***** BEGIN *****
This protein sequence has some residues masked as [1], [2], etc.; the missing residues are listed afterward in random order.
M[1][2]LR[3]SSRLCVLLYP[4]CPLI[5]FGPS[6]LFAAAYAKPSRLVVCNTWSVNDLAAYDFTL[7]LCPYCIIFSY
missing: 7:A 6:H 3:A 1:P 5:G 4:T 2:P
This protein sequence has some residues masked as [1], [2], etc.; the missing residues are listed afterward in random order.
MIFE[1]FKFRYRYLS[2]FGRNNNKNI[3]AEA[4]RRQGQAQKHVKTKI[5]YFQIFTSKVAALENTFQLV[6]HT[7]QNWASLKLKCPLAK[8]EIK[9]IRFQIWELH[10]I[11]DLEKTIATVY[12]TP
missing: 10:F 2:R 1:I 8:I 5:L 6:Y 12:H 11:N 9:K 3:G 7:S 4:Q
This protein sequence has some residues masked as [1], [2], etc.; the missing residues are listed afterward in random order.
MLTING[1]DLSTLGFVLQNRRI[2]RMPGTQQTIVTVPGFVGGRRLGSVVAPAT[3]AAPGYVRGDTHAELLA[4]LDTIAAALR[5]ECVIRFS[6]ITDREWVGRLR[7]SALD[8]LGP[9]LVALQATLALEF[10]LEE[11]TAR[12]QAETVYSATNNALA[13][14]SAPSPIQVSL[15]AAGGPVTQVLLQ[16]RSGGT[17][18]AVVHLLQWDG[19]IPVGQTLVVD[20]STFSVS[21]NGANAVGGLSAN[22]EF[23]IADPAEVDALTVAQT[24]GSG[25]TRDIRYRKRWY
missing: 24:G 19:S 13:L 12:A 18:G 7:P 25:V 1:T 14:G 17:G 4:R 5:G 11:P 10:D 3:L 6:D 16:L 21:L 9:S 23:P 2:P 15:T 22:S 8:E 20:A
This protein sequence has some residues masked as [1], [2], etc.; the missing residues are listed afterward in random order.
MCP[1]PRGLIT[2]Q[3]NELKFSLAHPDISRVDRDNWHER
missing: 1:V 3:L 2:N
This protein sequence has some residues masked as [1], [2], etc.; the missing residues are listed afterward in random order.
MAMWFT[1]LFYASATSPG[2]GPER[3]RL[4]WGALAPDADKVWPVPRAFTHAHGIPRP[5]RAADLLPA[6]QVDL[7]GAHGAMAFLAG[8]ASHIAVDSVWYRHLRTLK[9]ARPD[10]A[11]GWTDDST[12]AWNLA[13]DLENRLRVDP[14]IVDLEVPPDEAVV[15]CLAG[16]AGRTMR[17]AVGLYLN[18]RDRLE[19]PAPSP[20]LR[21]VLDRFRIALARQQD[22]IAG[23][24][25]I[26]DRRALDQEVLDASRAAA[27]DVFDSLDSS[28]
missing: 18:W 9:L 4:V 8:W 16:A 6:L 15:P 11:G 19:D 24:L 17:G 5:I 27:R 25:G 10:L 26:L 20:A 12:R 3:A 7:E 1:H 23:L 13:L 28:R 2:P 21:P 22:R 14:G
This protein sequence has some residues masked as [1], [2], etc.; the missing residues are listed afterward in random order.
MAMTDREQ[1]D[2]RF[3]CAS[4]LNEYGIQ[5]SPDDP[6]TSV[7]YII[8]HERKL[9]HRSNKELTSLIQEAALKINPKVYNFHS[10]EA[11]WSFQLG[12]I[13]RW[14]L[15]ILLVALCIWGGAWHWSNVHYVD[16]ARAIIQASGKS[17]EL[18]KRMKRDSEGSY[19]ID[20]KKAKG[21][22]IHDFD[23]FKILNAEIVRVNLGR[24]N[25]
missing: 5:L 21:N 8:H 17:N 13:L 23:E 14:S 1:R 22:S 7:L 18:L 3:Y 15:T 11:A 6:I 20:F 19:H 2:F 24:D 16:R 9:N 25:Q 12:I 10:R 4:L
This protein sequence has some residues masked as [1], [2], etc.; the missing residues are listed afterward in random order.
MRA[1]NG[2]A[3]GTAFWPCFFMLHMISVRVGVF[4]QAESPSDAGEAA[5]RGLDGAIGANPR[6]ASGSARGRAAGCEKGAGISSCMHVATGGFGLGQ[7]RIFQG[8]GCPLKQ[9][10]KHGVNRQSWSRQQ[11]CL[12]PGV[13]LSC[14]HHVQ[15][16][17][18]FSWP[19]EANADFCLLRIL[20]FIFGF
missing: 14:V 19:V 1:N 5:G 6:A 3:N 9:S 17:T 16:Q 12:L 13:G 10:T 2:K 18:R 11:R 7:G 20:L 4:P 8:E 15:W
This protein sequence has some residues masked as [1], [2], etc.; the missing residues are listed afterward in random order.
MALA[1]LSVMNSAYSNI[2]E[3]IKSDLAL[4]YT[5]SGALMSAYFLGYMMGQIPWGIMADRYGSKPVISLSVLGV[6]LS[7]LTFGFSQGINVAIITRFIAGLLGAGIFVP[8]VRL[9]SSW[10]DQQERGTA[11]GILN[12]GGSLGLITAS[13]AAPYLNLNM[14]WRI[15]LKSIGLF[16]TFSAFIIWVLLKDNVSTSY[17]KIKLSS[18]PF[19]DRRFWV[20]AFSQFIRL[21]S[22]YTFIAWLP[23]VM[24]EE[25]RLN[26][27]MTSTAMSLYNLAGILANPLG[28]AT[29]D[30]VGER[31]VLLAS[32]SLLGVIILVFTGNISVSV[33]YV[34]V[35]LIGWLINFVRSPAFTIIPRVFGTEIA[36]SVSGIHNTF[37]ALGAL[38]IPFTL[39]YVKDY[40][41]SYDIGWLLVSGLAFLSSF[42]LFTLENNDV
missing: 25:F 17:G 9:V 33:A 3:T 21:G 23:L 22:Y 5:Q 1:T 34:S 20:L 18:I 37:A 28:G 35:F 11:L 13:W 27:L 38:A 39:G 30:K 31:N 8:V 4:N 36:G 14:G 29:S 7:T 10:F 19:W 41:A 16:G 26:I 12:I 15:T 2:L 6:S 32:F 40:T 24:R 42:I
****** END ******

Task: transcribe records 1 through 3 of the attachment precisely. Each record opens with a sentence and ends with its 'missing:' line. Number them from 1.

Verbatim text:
This protein sequence has some residues masked as [1], [2], etc.; the missing residues are listed afterward in random order.
M[1][2]LR[3]SSRLCVLLYP[4]CPLI[5]FGPS[6]LFAAAYAKPSRLVVCNTWSVNDLAAYDFTL[7]LCPYCIIFSY
missing: 7:A 6:H 3:A 1:P 5:G 4:T 2:P
This protein sequence has some residues masked as [1], [2], etc.; the missing residues are listed afterward in random order.
MIFE[1]FKFRYRYLS[2]FGRNNNKNI[3]AEA[4]RRQGQAQKHVKTKI[5]YFQIFTSKVAALENTFQLV[6]HT[7]QNWASLKLKCPLAK[8]EIK[9]IRFQIWELH[10]I[11]DLEKTIATVY[12]TP
missing: 10:F 2:R 1:I 8:I 5:L 6:Y 12:H 11:N 9:K 3:G 7:S 4:Q
This protein sequence has some residues masked as [1], [2], etc.; the missing residues are listed afterward in random order.
MLTING[1]DLSTLGFVLQNRRI[2]RMPGTQQTIVTVPGFVGGRRLGSVVAPAT[3]AAPGYVRGDTHAELLA[4]LDTIAAALR[5]ECVIRFS[6]ITDREWVGRLR[7]SALD[8]LGP[9]LVALQATLALEF[10]LEE[11]TAR[12]QAETVYSATNNALA[13][14]SAPSPIQVSL[15]AAGGPVTQVLLQ[16]RSGGT[17][18]AVVHLLQWDG[19]IPVGQTLVVD[20]STFSVS[21]NGANAVGGLSAN[22]EF[23]IADPAEVDALTVAQT[24]GSG[25]TRDIRYRKRWY
missing: 24:G 19:S 13:L 12:A 18:G 7:P 25:V 1:T 14:G 17:G 4:R 5:G 11:P 10:D 3:L 6:D 16:L 21:L 9:S 23:P 2:P 15:T 22:S 8:E 20:A